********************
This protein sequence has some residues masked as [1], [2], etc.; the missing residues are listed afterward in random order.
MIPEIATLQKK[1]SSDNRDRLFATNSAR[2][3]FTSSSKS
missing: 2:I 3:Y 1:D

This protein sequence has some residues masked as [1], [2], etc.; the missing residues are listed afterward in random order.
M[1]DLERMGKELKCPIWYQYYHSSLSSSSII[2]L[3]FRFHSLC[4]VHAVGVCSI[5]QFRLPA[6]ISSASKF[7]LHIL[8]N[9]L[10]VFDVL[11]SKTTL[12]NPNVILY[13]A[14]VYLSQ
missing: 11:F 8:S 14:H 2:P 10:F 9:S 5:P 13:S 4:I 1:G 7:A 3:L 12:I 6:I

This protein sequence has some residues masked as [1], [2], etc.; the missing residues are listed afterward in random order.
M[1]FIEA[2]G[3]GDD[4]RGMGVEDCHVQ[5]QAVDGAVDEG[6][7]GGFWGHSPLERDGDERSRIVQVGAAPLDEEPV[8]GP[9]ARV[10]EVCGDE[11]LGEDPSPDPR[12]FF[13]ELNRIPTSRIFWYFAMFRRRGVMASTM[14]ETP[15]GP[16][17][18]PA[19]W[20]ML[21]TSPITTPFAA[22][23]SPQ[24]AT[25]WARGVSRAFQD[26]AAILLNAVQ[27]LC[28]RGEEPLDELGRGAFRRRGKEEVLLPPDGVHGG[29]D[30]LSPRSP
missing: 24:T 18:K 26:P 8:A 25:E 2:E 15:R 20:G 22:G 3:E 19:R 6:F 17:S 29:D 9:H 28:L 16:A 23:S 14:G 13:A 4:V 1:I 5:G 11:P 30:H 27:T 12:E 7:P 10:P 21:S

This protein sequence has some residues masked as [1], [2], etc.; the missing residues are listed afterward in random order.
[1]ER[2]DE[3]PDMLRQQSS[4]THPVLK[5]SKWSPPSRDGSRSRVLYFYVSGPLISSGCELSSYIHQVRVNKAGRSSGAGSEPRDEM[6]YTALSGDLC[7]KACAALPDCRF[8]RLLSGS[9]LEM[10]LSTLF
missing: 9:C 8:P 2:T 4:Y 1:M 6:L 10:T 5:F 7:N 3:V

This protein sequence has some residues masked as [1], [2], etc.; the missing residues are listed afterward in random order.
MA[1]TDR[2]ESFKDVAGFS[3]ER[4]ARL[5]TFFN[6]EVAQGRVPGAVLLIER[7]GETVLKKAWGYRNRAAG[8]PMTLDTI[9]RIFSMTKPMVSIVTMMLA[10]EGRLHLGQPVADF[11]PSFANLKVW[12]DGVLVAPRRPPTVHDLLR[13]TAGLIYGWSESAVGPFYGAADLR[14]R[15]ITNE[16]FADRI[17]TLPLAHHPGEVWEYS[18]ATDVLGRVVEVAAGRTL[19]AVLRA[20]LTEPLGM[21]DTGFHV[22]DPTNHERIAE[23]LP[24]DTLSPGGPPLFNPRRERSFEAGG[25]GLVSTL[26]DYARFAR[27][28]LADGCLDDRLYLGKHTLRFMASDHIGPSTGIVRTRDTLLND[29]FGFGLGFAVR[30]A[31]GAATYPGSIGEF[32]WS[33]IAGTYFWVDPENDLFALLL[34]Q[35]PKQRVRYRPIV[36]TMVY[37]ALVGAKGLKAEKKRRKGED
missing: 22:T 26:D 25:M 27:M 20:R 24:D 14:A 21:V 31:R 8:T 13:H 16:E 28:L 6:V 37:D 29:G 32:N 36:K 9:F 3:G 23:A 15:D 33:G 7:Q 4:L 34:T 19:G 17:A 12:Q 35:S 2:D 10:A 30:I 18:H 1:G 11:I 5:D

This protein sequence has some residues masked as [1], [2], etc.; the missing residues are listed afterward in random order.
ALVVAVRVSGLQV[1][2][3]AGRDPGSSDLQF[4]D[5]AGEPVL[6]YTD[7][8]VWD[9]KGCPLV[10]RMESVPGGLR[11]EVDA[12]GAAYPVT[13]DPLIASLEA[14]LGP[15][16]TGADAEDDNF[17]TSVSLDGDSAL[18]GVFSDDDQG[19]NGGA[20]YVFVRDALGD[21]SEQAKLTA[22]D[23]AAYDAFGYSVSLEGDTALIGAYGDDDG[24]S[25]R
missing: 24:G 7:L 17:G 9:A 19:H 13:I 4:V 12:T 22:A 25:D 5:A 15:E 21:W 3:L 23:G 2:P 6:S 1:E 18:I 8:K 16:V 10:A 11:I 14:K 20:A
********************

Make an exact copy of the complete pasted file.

This protein sequence has some residues masked as [1], [2], etc.; the missing residues are listed afterward in random order.
MIPEIATLQKK[1]SSDNRDRLFATNSAR[2][3]FTSSSKS
missing: 2:I 3:Y 1:D

This protein sequence has some residues masked as [1], [2], etc.; the missing residues are listed afterward in random order.
M[1]DLERMGKELKCPIWYQYYHSSLSSSSII[2]L[3]FRFHSLC[4]VHAVGVCSI[5]QFRLPA[6]ISSASKF[7]LHIL[8]N[9]L[10]VFDVL[11]SKTTL[12]NPNVILY[13]A[14]VYLSQ
missing: 11:F 8:S 14:H 2:P 10:F 9:S 5:P 13:S 4:I 1:G 7:A 3:L 12:I 6:I

This protein sequence has some residues masked as [1], [2], etc.; the missing residues are listed afterward in random order.
M[1]FIEA[2]G[3]GDD[4]RGMGVEDCHVQ[5]QAVDGAVDEG[6][7]GGFWGHSPLERDGDERSRIVQVGAAPLDEEPV[8]GP[9]ARV[10]EVCGDE[11]LGEDPSPDPR[12]FF[13]ELNRIPTSRIFWYFAMFRRRGVMASTM[14]ETP[15]GP[16][17][18]PA[19]W[20]ML[21]TSPITTPFAA[22][23]SPQ[24]AT[25]WARGVSRAFQD[26]AAILLNAVQ[27]LC[28]RGEEPLDELGRGAFRRRGKEEVLLPPDGVHGG[29]D[30]LSPRSP
missing: 24:T 18:K 26:P 8:A 25:E 2:E 15:R 20:G 22:G 3:E 19:R 6:F 17:S 29:D 9:H 28:L 16:A 23:S 14:G 13:A 4:V 1:I 5:G 11:P 30:H 27:T 12:E 7:P 10:P 21:S

This protein sequence has some residues masked as [1], [2], etc.; the missing residues are listed afterward in random order.
[1]ER[2]DE[3]PDMLRQQSS[4]THPVLK[5]SKWSPPSRDGSRSRVLYFYVSGPLISSGCELSSYIHQVRVNKAGRSSGAGSEPRDEM[6]YTALSGDLC[7]KACAALPDCRF[8]RLLSGS[9]LEM[10]LSTLF
missing: 9:C 8:P 2:T 4:Y 1:M 6:L 10:T 5:F 7:N 3:V

This protein sequence has some residues masked as [1], [2], etc.; the missing residues are listed afterward in random order.
MA[1]TDR[2]ESFKDVAGFS[3]ER[4]ARL[5]TFFN[6]EVAQGRVPGAVLLIER[7]GETVLKKAWGYRNRAAG[8]PMTLDTI[9]RIFSMTKPMVSIVTMMLA[10]EGRLHLGQPVADF[11]PSFANLKVW[12]DGVLVAPRRPPTVHDLLR[13]TAGLIYGWSESAVGPFYGAADLR[14]R[15]ITNE[16]FADRI[17]TLPLAHHPGEVWEYS[18]ATDVLGRVVEVAAGRTL[19]AVLRA[20]LTEPLGM[21]DTGFHV[22]DPTNHERIAE[23]LP[24]DTLSPGGPPLFNPRRERSFEAGG[25]GLVSTL[26]DYARFAR[27][28]LADGCLDDRLYLGKHTLRFMASDHIGPSTGIVRTRDTLLND[29]FGFGLGFAVR[30]A[31]GAATYPGSIGEF[32]WS[33]IAGTYFWVDPENDLFALLL[34]Q[35]PKQRVRYRPIV[36]TMVY[37]ALVGAKGLKAEKKRRKGED
missing: 22:T 26:D 25:M 27:M 20:R 24:D 14:A 21:V 31:R 8:T 13:H 16:E 28:L 6:V 37:D 29:G 32:N 36:K 9:F 3:G 23:A 15:D 33:G 7:Q 4:L 34:T 19:G 17:A 12:Q 35:S 2:D 10:A 30:I 18:H 1:G 11:I 5:D

This protein sequence has some residues masked as [1], [2], etc.; the missing residues are listed afterward in random order.
ALVVAVRVSGLQV[1][2][3]AGRDPGSSDLQF[4]D[5]AGEPVL[6]YTD[7][8]VWD[9]KGCPLV[10]RMESVPGGLR[11]EVDA[12]GAAYPVT[13]DPLIASLEA[14]LGP[15][16]TGADAEDDNF[17]TSVSLDGDSAL[18]GVFSDDDQG[19]NGGA[20]YVFVRDALGD[21]SEQAKLTA[22]D[23]AAYDAFGYSVSLEGDTALIGAYGDDDG[24]S[25]R
missing: 24:G 7:L 17:G 9:A 19:H 13:I 4:V 12:T 22:A 25:D 5:A 15:E 21:W 3:L 23:G 2:P 6:S 1:E 18:I 8:K 16:V 10:A 11:I 14:K 20:A